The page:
In Ancient Egypt, the public also knew suicide and documented a handful of incidents.
The most frequently quoted were the suicides in the aftermath of the assassination attempt against Ramses III. The guilty conspirators including Queen Tiye’s son, Prince Pentawer, were condemned to death but were allowed to take their own lives, may be as a mark of leniency. In the same trial the former butler Pebes punishment was to have his nose and ears cut off, but he killed himself, probably unable to bear his shame.
Over the Dynastic Royal period of Ancient Egypt, Nitocris and Cleopatra were the only royals to commit suicide, and in both there was a love story. Queen Nitocris to avenge the murder of her husband/brother and Queen Cleopatra VII committed suicide in order not to be shamed by Octavian’s in a public triumph in Rome.
On the other hand in the 500 years of civilisation of ancient Rome, 5 emperors committed suicide; Gordian I, Maximian, Nero, Otho and Quintilus, and in all it was because of military failures.
Most of the documented Ancient Greek suicides were philosophers, not royalties.
In the Tale of Princes Ahura, prince Naneferkaptah, the son of King Merenptah went into a quest to retrieve the Book of Thoth. At the orders of Thoth, both Naneferkaptah sister/wife Princess Ahura and their son Merab drowned. Determined not to go back to the royal palace without them, Naneferkaptah decided to drown himself and not go back in disgrace.
Threats of killing oneself usually demanding help is also documented with a woman called Isidora, worried about the ill health of her child, wrote to her husband Hermias “Do anything, postpone everything, and come. preferably tomorrow. The baby is ill. It has become thin. It is already two hundred days [since you went away(?)]. I fear it will die in your absence. Know for sure: if it dies in your absence, be prepared that you do not find me hanged.”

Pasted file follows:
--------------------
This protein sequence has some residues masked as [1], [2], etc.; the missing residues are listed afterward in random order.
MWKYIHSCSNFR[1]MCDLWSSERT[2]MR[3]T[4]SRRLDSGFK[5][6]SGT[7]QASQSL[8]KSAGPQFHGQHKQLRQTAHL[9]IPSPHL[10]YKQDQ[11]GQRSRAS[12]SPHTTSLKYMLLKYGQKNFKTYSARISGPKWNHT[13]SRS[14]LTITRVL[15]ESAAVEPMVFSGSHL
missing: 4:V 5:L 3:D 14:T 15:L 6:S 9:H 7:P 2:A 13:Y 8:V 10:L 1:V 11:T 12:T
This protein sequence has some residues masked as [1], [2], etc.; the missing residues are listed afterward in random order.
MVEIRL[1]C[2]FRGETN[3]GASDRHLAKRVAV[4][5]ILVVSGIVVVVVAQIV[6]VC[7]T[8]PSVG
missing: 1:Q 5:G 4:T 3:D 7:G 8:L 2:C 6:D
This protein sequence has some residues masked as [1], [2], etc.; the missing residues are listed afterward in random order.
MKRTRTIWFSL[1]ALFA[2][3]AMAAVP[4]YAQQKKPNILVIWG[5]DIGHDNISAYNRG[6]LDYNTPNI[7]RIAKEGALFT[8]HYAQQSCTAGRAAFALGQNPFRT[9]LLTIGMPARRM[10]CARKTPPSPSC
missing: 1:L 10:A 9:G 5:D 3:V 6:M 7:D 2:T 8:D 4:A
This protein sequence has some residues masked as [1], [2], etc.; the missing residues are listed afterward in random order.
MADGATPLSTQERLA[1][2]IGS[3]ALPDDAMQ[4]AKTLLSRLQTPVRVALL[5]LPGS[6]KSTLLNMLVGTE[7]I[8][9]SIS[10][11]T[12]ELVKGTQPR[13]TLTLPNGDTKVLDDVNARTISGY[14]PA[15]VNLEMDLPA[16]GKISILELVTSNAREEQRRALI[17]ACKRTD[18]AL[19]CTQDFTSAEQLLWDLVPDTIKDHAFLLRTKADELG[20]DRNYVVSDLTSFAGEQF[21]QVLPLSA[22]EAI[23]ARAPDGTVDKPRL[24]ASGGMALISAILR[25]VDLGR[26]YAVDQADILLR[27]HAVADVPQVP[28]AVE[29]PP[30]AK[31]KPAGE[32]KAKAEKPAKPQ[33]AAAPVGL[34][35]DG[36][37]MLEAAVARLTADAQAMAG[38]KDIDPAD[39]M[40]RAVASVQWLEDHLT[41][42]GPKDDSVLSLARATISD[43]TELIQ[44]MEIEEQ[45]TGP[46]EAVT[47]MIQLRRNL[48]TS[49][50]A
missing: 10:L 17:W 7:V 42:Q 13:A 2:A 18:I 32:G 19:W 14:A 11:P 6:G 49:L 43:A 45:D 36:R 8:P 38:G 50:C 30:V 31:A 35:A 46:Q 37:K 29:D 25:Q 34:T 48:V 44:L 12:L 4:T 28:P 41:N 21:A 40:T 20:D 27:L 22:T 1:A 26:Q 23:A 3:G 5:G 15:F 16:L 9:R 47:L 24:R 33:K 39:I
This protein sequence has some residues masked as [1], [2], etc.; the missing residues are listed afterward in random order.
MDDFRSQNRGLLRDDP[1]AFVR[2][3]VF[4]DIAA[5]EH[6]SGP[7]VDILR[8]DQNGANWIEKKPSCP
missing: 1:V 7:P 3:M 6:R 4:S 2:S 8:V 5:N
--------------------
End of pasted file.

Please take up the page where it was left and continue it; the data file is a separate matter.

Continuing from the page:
The Eloquent Peasant Khun-Anup the hero of the famous story, threatened the judge Rensi son of Meru to report him to the God of the underworld Anubis unless he got his legal rights and justice. He was implying that he would commit suicide to do so.
It is natural to expect that the causes of suicide then were different from what is in the 20th and 21st centuries.
The method of suicide in Ancient Egypt also varied. Some by asphyxiation, others throw themselves before crocodiles or drowned. Queen Cleopatra committed suicide by poison and Queen Nitocris by asphyxiation. Both kept there bodies intact to ensure eternal life with the Gods.
Nitocris in literature.
There are several literary works about Nitocris starting early in the twenties century, yet she remains rarely known. Initially her historicity was not recognised but recent evidence suggest that it might actually be true based on accounts by Herodotus and Manetho.
An early-published literal work of Queen Nitocris was in the twenties of the last century by the celebrated writer Tennessee Williams. He was 16 years of age when he published in “Weird Tales” magazines in 1928 “The Vengeance of Nitocris” stating that she revenged the killing of her husband.
Also the Nobel laureate Naguib Mahfouz in the novel “Rhodopis of Nubia,” the Queen Nitocris promised revenge for her murdered King/husband/brother by saying “I will heap such revenge upon your enemies, that time will recount the tale of it for generations to come.”
Nitocris is also mentioned in other stories by H. P. Lovecraft, “The Outsider” and “Imprisoned with the Pharaohs” as an evil queen reigning over ghouls and other horrors. None of these stories are historical.
Among other writers, Brian Lumley in a short story “The Mirror of Nitocris,” presented Nitocris as an evil force affecting the owner of the mirror. This is also not historical.
 Early Dynastic Period (1st–2nd Dynasties)
Old Kingdom (3rd–6th Dynasties)
First Intermediate Period (7th–11th Dynasties)
Middle Kingdom (12th–13th Dynasties)
Second Intermediate Period (14th–17th Dynasties)
New Kingdom (18th–20th Dynasties)
Third Intermediate Period (21st–25th Dynasties) (also known as the Libyan Period)
Late Period (26th–31st Dynasties)
 Some authorities consider the 7th and 8th Dynasties as part of the Old Kingdom.
 Nitocris was preceded as a Sovereign Queen by Queen Meryt-Neith1 of the first Dynasty 3000BC, who ruled as a caretaker Queen on behalf of her young son King Den for an unknown period.